Pulmonary balloon valvuloplasty remains a safe and effective treatment for children with isolated pulmonary valve stenosis, with excellent long-term outcomes and no mortality. A few patients require further intervention. Long-term follow-up demonstrates decreased, residual stenosis. Patients have a small, acute increase in pulmonary regurgitation following valvuloplasty, but no long-term progression.
The Social Context of Mental Health and Illness: Introduction to Part II
John Mirowsky, Professor, Department of Sociology and Population Research Center, University of Texas,
Catherine E. Ross, Professor, Department of Sociology and Population Research Center, University of Texas at Austin
What are the best years of adult life? The answer may surprise you: middle age. How do we know that middle age is the best time of life? The term “best” implies a common standard of value by which we can measure and compare. Emotional distress serves as that standard. Research on well-being across the life course usually maps the average levels of depression and anxiety. Depression is a feeling of sadness and dejection marked by trouble sleeping, concentrating, and acting. Anxiety is a state of unease and apprehension, characterized by worry, tension, and restlessness. Both are unpleasant feelings that most persons would rather avoid. They arouse the attention of psychiatrists when they are extreme, prolonged, or inexplicable. More commonly, depression and anxiety come and go with the challenges and adaptations of life. Life course researchers have begun studying other emotions too, particularly anger (Mirowsky & Schieman, 2008; Ross & Van Willigen, 1996; Schieman, 1999, 2003) and positive feelings such as happiness, serenity, and elation (Ross & Mirowsky, 2008; Simon & Nath, 2004). These researchers add important details that will be summarized. However, the age-group differences in depression and anxiety tell the main story, as detailed below. Both forms of distress decline from a peak in early adulthood. The predominant type of distress shifts from active (anxiety and anger) to passive (depression) as people age. This chapter has three main sections. The first describes the emotional trajectories of adulthood. The second describes the five views of age that help researchers understand why emotions change as people age. The third describes the conditions and beliefs that change across adulthood, shaping the trajectories of emotions. Readers can consider how their own experiences, or those of family members, vary across the life course.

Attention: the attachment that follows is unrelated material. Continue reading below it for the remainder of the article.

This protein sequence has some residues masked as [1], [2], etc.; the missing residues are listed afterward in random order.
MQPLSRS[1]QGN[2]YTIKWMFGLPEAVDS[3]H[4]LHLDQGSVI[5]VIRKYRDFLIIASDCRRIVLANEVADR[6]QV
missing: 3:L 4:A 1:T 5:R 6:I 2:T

Adulthood Trajectories of Emotions
In terms of depression, middle age is the best time of life. Figure 17.1 illustrates results from the survey of Aging, Status, and the Sense of Control (ASOC), a six-year follow-up survey (1995–2001) of about 2,500 US adults selected at random. (Appendix A gives details about ASOC.) Depression was measured by asking, “On how many days in the past week have you felt sad? Felt lonely? Felt you couldn't shake the blues?
Seabird bycatch is widely regarded as the greatest threat globally to procellariiform seabirds. Although measures to reduce seabird–fishery interactions have been in existence for many years, uptake in fleets with high risk profiles remains variable. We recorded seabird bycatch and other interactions in the Namibian demersal longline fishery. Interaction rates were estimated for seasonal and spatial strata and scaled up to fishing effort data. Bycatch rates were 0.77 (95% CI 0.24–1.39) and 0.37 (95% CI 0.11–0.72) birds per 1,000 hooks in winter and summer, respectively. Scaling up to 2010, the most recent year for which complete data are available, suggests 20,567 (95% CI 6,328–37,935) birds were killed in this fishery that year. We compared bycatch rates to those from experimental fishing sets using mitigation measures (one or two bird-scaring lines and the replacement of standard concrete weights with 5 kg steel weights). All mitigation measures significantly reduced the bycatch rate. This study confirms the Namibian longline fishery has some of the highest known impacts on seabirds globally, but implementing simple measures could rapidly reduce those impacts. In November 2015 the Ministry of Fisheries and Marine Resources introduced regulations requiring the use of bird-scaring lines, line weighting and night setting in this fishery. A collaborative approach between NGOs, industry and government was important in achieving wide understanding and acceptance of the proposed mitigation measures in the lead up to the introduction of new fishery regulations.